Did Jeff Samardzija turn a corner?
By Erik Brown
When Jeff Samardzija started on Monday in game one of a double header, most Chicago White Sox fans probably groaned, fearing his dismal season would continue, however something else happened: it took 28 batters for the Notre Dame alum to retire 27 hitters and throw a complete game against the division rival Detroit Tigers. His one blemish came on a Victor Martinez bloop single to lead off the fifth inning. What was even more impressive to me was that it took Samardzija only 88 pitches to throw a complete game, completing a “Maddux” where a pitcher throws a complete game shutout on less than 100 pitches, named after the great Greg Maddux who did so 13 times. So how did a guy the fans on the south side grow to hate since acquiring him in December pull off such an amazing feat? It appears he was tipping pitches. Given how this season has gone, no one expected Shark to pull off such a game. Chris Sale, sure. Even rookie wunderkind Carlos Rodon has seemed like it can happen with him on the bump. But Samardjiza? His last start lasted 3.0 innings of 11-hit ball and 10 earned runs on 91 pitches. Three more than he threw in 9 innings on Monday. Quite the feat if you ask ESPN’s Doug Padilla.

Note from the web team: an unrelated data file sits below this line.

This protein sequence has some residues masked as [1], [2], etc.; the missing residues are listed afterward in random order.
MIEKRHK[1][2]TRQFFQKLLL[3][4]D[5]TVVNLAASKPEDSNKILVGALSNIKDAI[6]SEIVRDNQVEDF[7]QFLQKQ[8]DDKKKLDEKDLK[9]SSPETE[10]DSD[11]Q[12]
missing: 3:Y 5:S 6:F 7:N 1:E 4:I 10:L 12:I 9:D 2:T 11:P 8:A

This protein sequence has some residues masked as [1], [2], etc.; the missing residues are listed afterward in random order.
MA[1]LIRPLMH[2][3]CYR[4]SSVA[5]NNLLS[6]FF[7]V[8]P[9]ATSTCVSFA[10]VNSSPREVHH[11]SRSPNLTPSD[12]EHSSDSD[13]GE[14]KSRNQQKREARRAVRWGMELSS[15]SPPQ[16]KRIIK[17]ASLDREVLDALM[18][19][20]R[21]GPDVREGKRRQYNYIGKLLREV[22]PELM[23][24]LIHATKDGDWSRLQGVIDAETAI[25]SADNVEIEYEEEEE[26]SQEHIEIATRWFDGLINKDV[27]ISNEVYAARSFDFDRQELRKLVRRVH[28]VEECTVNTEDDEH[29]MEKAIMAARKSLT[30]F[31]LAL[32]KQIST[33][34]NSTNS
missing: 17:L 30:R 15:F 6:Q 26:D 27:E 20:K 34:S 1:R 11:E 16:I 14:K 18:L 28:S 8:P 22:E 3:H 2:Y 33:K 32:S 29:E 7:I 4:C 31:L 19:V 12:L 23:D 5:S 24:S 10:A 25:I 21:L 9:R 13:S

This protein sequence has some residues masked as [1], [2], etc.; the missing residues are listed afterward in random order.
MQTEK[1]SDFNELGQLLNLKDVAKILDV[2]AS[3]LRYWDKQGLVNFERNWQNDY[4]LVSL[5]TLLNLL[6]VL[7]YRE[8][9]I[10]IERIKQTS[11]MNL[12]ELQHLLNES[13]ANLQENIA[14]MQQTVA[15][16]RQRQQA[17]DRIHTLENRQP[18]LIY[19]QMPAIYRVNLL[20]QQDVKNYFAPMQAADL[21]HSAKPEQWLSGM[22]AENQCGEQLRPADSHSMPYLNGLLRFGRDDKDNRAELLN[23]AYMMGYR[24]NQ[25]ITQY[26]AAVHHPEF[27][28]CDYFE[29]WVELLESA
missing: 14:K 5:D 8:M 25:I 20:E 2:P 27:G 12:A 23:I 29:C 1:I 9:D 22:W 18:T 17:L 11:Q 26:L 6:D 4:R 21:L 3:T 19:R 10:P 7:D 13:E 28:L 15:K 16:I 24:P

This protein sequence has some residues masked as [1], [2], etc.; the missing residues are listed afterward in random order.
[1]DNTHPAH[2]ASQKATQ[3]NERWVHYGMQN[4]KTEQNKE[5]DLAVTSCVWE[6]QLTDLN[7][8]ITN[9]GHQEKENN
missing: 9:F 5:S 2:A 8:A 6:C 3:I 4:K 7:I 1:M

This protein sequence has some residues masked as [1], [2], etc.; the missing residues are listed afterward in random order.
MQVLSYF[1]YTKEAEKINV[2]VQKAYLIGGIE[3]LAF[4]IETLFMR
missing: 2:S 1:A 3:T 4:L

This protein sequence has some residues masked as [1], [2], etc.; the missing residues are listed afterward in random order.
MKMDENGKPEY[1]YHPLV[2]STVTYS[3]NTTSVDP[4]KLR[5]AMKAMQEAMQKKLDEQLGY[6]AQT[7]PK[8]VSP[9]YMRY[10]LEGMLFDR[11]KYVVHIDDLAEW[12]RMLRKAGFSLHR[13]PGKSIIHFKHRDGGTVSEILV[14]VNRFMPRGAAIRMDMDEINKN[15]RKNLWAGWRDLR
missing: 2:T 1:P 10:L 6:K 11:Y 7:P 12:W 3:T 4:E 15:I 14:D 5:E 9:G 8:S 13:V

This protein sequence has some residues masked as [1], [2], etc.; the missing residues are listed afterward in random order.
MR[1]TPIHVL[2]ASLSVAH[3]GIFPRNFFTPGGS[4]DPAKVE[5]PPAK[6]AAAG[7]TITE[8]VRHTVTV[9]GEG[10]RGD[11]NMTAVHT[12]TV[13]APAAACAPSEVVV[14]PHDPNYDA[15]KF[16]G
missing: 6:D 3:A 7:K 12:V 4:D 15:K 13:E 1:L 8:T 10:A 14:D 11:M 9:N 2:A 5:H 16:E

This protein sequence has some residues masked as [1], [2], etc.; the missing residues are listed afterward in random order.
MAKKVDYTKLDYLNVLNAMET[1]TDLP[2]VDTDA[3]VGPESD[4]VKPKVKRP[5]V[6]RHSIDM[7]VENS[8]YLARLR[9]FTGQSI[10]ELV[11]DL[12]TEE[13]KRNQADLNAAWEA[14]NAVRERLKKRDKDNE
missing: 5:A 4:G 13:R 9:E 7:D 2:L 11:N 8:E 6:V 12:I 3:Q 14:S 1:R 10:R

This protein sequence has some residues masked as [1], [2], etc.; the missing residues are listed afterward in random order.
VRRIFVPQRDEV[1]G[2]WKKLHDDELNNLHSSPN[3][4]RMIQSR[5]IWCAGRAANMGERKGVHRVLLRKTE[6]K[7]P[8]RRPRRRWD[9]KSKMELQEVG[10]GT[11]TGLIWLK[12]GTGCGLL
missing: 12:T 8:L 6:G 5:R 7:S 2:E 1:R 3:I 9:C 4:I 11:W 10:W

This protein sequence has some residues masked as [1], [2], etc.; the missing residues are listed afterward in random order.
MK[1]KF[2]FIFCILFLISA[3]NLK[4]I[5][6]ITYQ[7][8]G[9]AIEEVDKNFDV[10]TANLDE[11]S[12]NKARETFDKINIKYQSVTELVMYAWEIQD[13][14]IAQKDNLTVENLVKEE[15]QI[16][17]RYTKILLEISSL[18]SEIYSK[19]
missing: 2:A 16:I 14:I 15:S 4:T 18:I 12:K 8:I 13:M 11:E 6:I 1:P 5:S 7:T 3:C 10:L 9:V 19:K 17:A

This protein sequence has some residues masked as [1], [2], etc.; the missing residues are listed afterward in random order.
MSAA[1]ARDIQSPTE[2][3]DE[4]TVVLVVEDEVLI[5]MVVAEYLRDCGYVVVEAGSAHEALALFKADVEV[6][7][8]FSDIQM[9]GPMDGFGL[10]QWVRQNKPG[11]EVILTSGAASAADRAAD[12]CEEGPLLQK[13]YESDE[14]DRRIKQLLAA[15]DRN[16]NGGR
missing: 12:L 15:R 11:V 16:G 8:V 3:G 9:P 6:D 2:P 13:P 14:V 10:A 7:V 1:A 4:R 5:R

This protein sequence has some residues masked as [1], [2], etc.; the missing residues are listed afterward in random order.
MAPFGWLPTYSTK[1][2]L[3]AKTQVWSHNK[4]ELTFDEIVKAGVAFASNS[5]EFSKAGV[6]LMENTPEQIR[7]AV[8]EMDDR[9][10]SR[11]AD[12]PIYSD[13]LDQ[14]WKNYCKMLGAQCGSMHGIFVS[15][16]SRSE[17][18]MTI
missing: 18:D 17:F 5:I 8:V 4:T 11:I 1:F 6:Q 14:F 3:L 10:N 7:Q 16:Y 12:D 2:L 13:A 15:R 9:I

Does this mean Samardzija can continue to be effective if all his problem was that he was indirectly telling the hitters what was coming? Perhaps. Samardzija is well aware he can ill-afford to continue the stretch he was on prior to the one-hitter if he wants to maximize his value on the open market this winter and maybe this builds his confidence and his momentum to close out the season. As the late great Yogi Berra said, “baseball is 90% mental. The other half is physical”. Knowing now that he was having these failures because of pitch tipping actually makes me feel more confident in the Merrillville, Indiana native because he obviously still has great stuff. If he can continue to have repeatable mechanics for all his pitches, he will succeed–just as we saw on Monday afternoon. A true win-win scenario for the White Sox come free agency. If he rejects the qualifying offer (which no player has ever accepted) and signs somewhere else, Rick Hahn get another draft pick to work with in next year’s June draft. Should the clubs elect to resign him (which will have many fans throwing empty bottles at the front offices) they will know where his struggles originated and can tailor his coaching to maintain and further his success. I do believe this is a key turn around for Samardzija because who knows how long he has been plagued by this issue. Once he moves past it he can become the pitcher the White Sox sent four prospects to the Oakland Athletics in order to receive.